Flag of Uzbekistan
Flag of Uzbekistan
Uzbekistan flags are strong symbols of the Uzbek people and their nation. The flag was selected from a variety of designs that were submitted by the Uzbek people after the nation gained its independence near the end of the 20th century. The government acted quickly, which gave Uzbekistan the honor of being the first of the newly-independent nation in Asia to select a flag following the fall of the Soviet Union.
The flag of Uzbekistan (Uzbek: Oʻzbekiston davlat bayrogʻi) was approved at the Seventh Extraordinary Session of the Supreme Council of the Republic of Uzbekistan, on November 18, 1991.
Symbolism according to the Uzbek embassy: The State flag of the Republic of Uzbekistan was approved at the Seventh Extraordinary Session of the Supreme Council of the Republic of Uzbekistan, on November, 18, 1991. The State flag and its symbols portray the historical links with states which have existed in the past within the borders of modern Uzbekistan and embodies in itself the national and cultural traditions of the republic.
- The color blue on the flag is a symbol of the eternal sky and life-giving water, which reflect the essence of life. In symbolic language it represents goodness, wisdom, honesty, glory and loyalty. Consequently, the color of Amir Temur’s state flag was also blue.
- The color white on the flag, symbolizing holy peace, harmonizes with the illumination of the day and the sources of light in the universe. The color white is a symbol of purity, transparency, innocence, the cleanliness of desires and dreams, and a striving for inner beauty.
- The color green is a symbol of the renewal of nature. In quite a few nations, it is considered to be a symbol of youth, hope and joy.
- The red stripes are tributaries of the power of life that flows in our bodies.
- The depiction of a youthful crescent moon is connected with our historical traditions. At the same time it is a symbol of the independence which we have obtained.
- Stars are considered a spiritual, divine symbol for all nations. The 12 stars depicted on the state flag of the Republic of Uzbekistan are also directly connected with our historical traditions, with the ancient calendar-cycle of the sun. Our attention to the 12 stars is also explained by the development of astronomy in the scientific thought of the ancient states within the borders of Uzbekistan. It is necessary to understand the depiction of 12 stars on our state flag as a symbol of the antiquity of the culture of the Uzbek people, its maturity and the striving for happiness in its land.
- Capital of Uzbekistan: Tashkent
- Area of Uzbekistan: 425,400 sq. km
- Languages used in Uzbekistan: Uzbek, Russian, Tajik
- Religions in Uzbekistan: Muslim, Eastern Orthodox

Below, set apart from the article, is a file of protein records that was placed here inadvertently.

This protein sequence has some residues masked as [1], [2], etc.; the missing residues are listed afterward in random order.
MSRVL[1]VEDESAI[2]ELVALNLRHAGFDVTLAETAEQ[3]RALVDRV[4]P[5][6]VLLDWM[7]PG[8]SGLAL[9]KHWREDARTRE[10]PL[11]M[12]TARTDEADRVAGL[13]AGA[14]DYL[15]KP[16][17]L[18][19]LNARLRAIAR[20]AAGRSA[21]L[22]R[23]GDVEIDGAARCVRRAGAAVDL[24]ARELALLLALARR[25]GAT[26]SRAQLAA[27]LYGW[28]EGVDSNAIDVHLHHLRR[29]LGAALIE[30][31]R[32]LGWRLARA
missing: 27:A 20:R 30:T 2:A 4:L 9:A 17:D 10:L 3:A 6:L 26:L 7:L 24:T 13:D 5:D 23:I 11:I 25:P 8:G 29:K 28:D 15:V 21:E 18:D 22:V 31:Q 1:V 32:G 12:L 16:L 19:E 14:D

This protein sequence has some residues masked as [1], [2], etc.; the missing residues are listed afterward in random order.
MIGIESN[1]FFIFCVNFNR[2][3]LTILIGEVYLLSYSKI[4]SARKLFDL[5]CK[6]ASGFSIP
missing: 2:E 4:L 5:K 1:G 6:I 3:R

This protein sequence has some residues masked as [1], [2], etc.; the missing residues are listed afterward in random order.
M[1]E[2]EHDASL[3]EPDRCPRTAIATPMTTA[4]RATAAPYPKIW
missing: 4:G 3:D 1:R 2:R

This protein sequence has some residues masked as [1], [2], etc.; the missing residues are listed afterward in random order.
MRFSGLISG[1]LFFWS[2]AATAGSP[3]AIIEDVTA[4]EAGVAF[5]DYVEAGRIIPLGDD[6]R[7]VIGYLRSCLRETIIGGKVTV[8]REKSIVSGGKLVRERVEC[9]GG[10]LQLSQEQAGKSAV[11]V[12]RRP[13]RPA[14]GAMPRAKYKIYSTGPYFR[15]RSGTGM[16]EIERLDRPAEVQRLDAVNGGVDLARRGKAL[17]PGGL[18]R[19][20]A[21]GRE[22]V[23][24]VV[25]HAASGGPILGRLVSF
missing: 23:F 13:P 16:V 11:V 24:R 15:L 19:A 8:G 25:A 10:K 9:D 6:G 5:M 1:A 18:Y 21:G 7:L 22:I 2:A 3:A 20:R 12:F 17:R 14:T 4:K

Colors and Symbolism of Uzbekistan Flags
Uzbekistan flags five horizontal stripes. The blue, white, and green stripes are significantly thicker than the two red stripes, which serves as a border around the white band. The flag's canton displays a white crescent moon and twelve white stars. The crescent moon is a symbol of Islam, which is the most commonly religion in Uzbekistan by a very large margin. The stars represent the months of the Islamic calendar and the constellations of the Zodiac.
Each color also has a symbolic meaning of its own. The blue band is a reference to the flag of Timur, who once ruled over a significant part of Asia. It is also a symbol of the sky and water. The white band is a symbol of peace and spiritual purity for the Uzbek people. The green stripe is a symbol of nature, although it is also often used on flags as a symbol of the Islamic faith. The red bands represent life as embodied by the blood that flows through living creatures.
History of Uzbekistan Flags
The modern flag of Uzbekistan drew inspiration from the flag that represented it during the Soviet era. That flag came into use to represent the Uzbek Soviet Socialist Republic in 1952, and it strongly resembled the flags of many other nations within the Soviet sphere of influence. It had a solid red field that was divided into two parts by a light blue stripe with a white border. It also had the crossed hammer and sickle below a star in the canton. The red field, hammer, sickle, and star were symbols of the Soviet Union, while the blue stripe represented the sky and the white border represented the nation's cotton industry.
That flag fell out of use when the Soviet Union fell, and Uzbekistan replaced it with the current design in 1991. The influence of the Soviet flag can still be seen in the modern flag's blue stripe, which was taken from the flag of the Soviet era.
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